Mortgage Interest Relief, currently enjoyed by Buy-to-Let landlords, will be reduced to the basic rate of income tax from 2020, but the Rent-a-room relief scheme will be increased to £7,500pa.
National Living Wage
Importantly, the Chancellor announced the introduction of a new ‘National Living Wage’, starting in April 2016, for all workers aged over 25 years. This will start at £7.20 an hour and rise to £9.00 per hour by 2020. The existing over-21 Minimum Wage is £6.50 per hour.
Fuel duty remains unchanged, but he made no mention of alcohol, gambling, or tobacco duties.
As expected, welfare costs took centre stage, as the Chancellor has targeted this area for £12bn of savings.
Working-age benefits, which include Tax Credits and local Housing Allowance will be frozen for four years.
Tax credits and Universal Credit, for children born after April 2017, are to be restricted to two children, whilst the earnings level to obtain Tax. Credit Withdrawal has been reduced from £6,420pa to £3,850pa.
Automatic Housing Benefit will be withdrawn for 18-21-year-olds and they will be obliged to “earn or learn”.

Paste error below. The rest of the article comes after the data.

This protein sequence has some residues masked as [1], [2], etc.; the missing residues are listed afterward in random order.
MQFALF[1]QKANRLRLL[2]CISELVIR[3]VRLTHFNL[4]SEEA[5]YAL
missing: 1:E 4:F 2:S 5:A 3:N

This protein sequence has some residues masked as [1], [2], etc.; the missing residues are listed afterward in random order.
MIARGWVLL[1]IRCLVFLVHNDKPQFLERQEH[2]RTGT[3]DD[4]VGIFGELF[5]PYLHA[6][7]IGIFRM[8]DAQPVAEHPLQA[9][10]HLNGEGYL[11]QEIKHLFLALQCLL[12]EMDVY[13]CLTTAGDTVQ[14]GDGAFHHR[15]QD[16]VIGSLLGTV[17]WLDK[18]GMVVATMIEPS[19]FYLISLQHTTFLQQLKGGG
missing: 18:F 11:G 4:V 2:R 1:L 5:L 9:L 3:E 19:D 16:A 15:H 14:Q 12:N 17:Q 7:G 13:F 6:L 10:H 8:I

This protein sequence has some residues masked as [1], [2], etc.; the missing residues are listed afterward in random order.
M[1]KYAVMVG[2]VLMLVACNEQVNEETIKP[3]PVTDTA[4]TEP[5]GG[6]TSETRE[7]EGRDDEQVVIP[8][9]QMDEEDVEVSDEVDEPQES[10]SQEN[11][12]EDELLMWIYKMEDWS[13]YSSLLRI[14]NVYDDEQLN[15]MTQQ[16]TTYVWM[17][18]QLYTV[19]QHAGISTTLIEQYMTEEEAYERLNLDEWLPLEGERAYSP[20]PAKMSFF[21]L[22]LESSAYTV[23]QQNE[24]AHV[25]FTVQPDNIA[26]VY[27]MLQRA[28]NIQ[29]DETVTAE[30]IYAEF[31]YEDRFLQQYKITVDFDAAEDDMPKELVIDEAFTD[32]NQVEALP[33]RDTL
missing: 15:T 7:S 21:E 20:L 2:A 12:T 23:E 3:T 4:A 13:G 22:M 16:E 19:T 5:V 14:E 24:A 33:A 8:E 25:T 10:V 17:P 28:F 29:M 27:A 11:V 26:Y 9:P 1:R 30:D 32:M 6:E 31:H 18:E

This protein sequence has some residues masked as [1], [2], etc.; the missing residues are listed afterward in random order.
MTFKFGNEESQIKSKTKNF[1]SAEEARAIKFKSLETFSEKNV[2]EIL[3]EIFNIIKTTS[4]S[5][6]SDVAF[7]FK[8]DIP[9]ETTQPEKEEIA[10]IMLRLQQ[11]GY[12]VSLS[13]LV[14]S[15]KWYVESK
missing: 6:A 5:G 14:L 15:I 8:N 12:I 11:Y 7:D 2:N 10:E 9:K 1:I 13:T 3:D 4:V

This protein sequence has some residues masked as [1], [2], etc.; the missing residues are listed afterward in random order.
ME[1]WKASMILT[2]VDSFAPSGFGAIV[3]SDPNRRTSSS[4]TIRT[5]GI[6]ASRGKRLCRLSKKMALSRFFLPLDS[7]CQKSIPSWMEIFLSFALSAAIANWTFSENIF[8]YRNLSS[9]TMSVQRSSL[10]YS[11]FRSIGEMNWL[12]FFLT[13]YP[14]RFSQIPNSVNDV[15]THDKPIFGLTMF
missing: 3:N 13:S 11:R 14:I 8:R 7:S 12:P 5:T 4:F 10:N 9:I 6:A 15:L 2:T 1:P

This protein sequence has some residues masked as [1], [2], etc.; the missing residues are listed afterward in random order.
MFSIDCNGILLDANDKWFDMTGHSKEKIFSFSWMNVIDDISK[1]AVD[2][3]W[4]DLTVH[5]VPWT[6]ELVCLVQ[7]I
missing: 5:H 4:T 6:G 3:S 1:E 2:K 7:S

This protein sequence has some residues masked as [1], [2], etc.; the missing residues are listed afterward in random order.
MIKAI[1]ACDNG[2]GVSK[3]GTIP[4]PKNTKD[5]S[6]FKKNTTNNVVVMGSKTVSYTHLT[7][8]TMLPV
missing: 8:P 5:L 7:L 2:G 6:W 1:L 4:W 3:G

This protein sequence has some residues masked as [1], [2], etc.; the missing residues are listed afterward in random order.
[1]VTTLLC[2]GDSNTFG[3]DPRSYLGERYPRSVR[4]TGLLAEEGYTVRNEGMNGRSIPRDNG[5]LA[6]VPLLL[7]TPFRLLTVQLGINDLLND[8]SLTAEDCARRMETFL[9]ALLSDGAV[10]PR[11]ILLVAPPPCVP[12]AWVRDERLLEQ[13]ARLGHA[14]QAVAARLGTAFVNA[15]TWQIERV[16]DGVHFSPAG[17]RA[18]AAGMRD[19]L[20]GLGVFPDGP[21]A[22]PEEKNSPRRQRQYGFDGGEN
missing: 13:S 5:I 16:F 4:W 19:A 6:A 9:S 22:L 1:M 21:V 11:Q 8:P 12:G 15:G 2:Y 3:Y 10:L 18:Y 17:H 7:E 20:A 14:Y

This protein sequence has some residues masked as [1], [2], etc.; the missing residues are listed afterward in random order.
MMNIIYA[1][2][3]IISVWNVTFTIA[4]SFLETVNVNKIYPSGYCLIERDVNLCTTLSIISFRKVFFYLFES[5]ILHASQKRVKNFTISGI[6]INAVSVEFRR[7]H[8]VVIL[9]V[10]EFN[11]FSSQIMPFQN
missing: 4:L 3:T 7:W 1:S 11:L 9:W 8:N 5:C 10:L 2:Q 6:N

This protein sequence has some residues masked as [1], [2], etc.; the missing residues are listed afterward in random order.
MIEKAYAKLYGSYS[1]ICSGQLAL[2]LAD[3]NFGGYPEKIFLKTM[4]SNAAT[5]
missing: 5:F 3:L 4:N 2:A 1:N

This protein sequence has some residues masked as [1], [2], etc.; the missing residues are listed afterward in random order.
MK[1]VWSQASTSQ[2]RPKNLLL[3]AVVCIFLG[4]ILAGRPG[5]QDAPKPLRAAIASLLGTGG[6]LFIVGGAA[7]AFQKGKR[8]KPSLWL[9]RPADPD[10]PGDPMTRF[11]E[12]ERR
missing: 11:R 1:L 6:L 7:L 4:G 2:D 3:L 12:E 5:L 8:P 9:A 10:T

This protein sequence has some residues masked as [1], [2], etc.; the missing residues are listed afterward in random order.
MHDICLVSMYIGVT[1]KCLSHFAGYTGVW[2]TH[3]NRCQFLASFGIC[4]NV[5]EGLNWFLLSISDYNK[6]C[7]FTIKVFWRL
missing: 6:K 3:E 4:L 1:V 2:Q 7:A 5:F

Annual Household Benefit cap will be reduced from the current £26,000 pa, to £23,000 for those households living in London and to £20,000pa for those living elsewhere.
At the same time Employment and Support Allowance to claimants who are considered able to work, will be “aligned” with the current Jobseeker’s Allowance. Higher income households, that is those earning above £40,000 in London and £30,000 elsewhere, and currently renting social housing, will be obliged to pay rents at the market rate. However, other rents in the sector will be reduced by 1% a year for the next four years. Housing Association tenants are also to be given the right-to-buy.